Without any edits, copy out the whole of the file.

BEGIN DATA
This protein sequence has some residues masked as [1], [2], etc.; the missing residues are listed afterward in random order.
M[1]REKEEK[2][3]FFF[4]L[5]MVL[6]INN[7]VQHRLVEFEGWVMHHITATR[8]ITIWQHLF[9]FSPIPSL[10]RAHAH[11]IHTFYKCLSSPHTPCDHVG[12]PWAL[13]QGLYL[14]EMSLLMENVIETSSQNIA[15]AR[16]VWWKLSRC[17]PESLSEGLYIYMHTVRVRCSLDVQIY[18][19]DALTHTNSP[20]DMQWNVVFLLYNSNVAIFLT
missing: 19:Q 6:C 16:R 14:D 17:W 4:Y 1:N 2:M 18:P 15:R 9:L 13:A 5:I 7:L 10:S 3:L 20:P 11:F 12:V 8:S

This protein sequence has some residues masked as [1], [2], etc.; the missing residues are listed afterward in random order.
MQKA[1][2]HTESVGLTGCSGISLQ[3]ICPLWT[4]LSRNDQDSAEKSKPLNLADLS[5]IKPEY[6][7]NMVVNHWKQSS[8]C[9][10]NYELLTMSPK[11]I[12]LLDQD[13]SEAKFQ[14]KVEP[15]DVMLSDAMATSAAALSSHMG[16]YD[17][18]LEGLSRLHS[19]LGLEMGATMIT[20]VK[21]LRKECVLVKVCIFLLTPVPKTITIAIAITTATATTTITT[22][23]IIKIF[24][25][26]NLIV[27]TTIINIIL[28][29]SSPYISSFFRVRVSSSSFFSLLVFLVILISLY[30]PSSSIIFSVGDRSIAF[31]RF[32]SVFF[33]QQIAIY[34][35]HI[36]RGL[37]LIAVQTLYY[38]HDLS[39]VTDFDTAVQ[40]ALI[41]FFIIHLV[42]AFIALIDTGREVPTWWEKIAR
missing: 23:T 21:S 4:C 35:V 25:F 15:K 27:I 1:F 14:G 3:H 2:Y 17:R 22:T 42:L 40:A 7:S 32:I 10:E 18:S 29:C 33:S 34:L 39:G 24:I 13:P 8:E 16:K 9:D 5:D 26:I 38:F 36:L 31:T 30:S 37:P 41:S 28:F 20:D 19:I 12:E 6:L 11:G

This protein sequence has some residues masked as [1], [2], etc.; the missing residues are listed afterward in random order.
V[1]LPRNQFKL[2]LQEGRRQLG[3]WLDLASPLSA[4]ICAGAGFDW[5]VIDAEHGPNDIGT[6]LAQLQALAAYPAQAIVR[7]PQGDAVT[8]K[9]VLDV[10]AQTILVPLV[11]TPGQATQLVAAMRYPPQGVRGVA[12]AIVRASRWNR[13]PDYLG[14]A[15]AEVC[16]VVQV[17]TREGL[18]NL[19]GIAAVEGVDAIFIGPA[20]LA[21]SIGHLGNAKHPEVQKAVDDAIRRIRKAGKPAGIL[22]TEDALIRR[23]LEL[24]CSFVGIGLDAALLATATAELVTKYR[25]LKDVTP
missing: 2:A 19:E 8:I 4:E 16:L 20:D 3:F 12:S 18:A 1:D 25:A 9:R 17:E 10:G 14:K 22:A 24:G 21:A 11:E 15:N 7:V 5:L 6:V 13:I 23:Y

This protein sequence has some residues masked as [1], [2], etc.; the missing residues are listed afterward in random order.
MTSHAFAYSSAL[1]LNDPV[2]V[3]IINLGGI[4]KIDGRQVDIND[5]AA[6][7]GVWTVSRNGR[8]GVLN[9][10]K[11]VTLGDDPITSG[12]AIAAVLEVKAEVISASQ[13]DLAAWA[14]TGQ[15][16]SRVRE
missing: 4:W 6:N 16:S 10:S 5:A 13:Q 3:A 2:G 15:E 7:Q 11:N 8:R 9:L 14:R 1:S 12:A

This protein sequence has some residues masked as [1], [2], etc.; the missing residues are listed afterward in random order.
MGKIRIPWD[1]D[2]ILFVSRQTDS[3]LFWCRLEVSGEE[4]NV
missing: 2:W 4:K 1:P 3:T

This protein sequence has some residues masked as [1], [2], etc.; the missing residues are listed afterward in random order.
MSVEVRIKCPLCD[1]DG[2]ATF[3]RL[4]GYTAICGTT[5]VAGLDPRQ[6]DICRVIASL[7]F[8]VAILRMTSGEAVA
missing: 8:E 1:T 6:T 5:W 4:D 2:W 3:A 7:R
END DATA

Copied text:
This protein sequence has some residues masked as [1], [2], etc.; the missing residues are listed afterward in random order.
M[1]REKEEK[2][3]FFF[4]L[5]MVL[6]INN[7]VQHRLVEFEGWVMHHITATR[8]ITIWQHLF[9]FSPIPSL[10]RAHAH[11]IHTFYKCLSSPHTPCDHVG[12]PWAL[13]QGLYL[14]EMSLLMENVIETSSQNIA[15]AR[16]VWWKLSRC[17]PESLSEGLYIYMHTVRVRCSLDVQIY[18][19]DALTHTNSP[20]DMQWNVVFLLYNSNVAIFLT
missing: 19:Q 6:C 16:R 14:D 17:W 4:Y 1:N 2:M 18:P 15:R 9:L 13:A 5:I 7:L 10:S 3:L 20:P 11:F 12:V 8:S

This protein sequence has some residues masked as [1], [2], etc.; the missing residues are listed afterward in random order.
MQKA[1][2]HTESVGLTGCSGISLQ[3]ICPLWT[4]LSRNDQDSAEKSKPLNLADLS[5]IKPEY[6][7]NMVVNHWKQSS[8]C[9][10]NYELLTMSPK[11]I[12]LLDQD[13]SEAKFQ[14]KVEP[15]DVMLSDAMATSAAALSSHMG[16]YD[17][18]LEGLSRLHS[19]LGLEMGATMIT[20]VK[21]LRKECVLVKVCIFLLTPVPKTITIAIAITTATATTTITT[22][23]IIKIF[24][25][26]NLIV[27]TTIINIIL[28][29]SSPYISSFFRVRVSSSSFFSLLVFLVILISLY[30]PSSSIIFSVGDRSIAF[31]RF[32]SVFF[33]QQIAIY[34][35]HI[36]RGL[37]LIAVQTLYY[38]HDLS[39]VTDFDTAVQ[40]ALI[41]FFIIHLV[42]AFIALIDTGREVPTWWEKIAR
missing: 23:T 21:S 4:C 35:V 25:F 15:K 27:I 1:F 14:G 3:H 2:Y 17:R 22:T 42:L 40:A 7:S 32:I 10:E 18:S 29:C 33:S 34:L 39:G 24:I 13:P 8:E 16:K 9:D 5:D 26:I 38:F 36:L 31:T 30:S 37:P 41:S 28:F 20:D 19:I 12:E 6:L 11:G

This protein sequence has some residues masked as [1], [2], etc.; the missing residues are listed afterward in random order.
V[1]LPRNQFKL[2]LQEGRRQLG[3]WLDLASPLSA[4]ICAGAGFDW[5]VIDAEHGPNDIGT[6]LAQLQALAAYPAQAIVR[7]PQGDAVT[8]K[9]VLDV[10]AQTILVPLV[11]TPGQATQLVAAMRYPPQGVRGVA[12]AIVRASRWNR[13]PDYLG[14]A[15]AEVC[16]VVQV[17]TREGL[18]NL[19]GIAAVEGVDAIFIGPA[20]LA[21]SIGHLGNAKHPEVQKAVDDAIRRIRKAGKPAGIL[22]TEDALIRR[23]LEL[24]CSFVGIGLDAALLATATAELVTKYR[25]LKDVTP
missing: 2:A 19:E 8:I 4:E 16:L 20:D 3:F 12:S 18:A 1:D 25:A 9:R 17:E 10:G 14:K 22:A 24:G 21:A 11:E 15:N 7:V 5:L 6:V 13:I 23:Y

This protein sequence has some residues masked as [1], [2], etc.; the missing residues are listed afterward in random order.
MTSHAFAYSSAL[1]LNDPV[2]V[3]IINLGGI[4]KIDGRQVDIND[5]AA[6][7]GVWTVSRNGR[8]GVLN[9][10]K[11]VTLGDDPITSG[12]AIAAVLEVKAEVISASQ[13]DLAAWA[14]TGQ[15][16]SRVRE
missing: 4:W 6:N 16:S 10:S 5:A 13:Q 3:A 2:G 15:E 7:Q 11:N 8:R 9:L 14:R 1:S 12:A

This protein sequence has some residues masked as [1], [2], etc.; the missing residues are listed afterward in random order.
MGKIRIPWD[1]D[2]ILFVSRQTDS[3]LFWCRLEVSGEE[4]NV
missing: 2:W 4:K 1:P 3:T

This protein sequence has some residues masked as [1], [2], etc.; the missing residues are listed afterward in random order.
MSVEVRIKCPLCD[1]DG[2]ATF[3]RL[4]GYTAICGTT[5]VAGLDPRQ[6]DICRVIASL[7]F[8]VAILRMTSGEAVA
missing: 8:E 1:T 6:T 5:W 4:D 2:W 3:A 7:R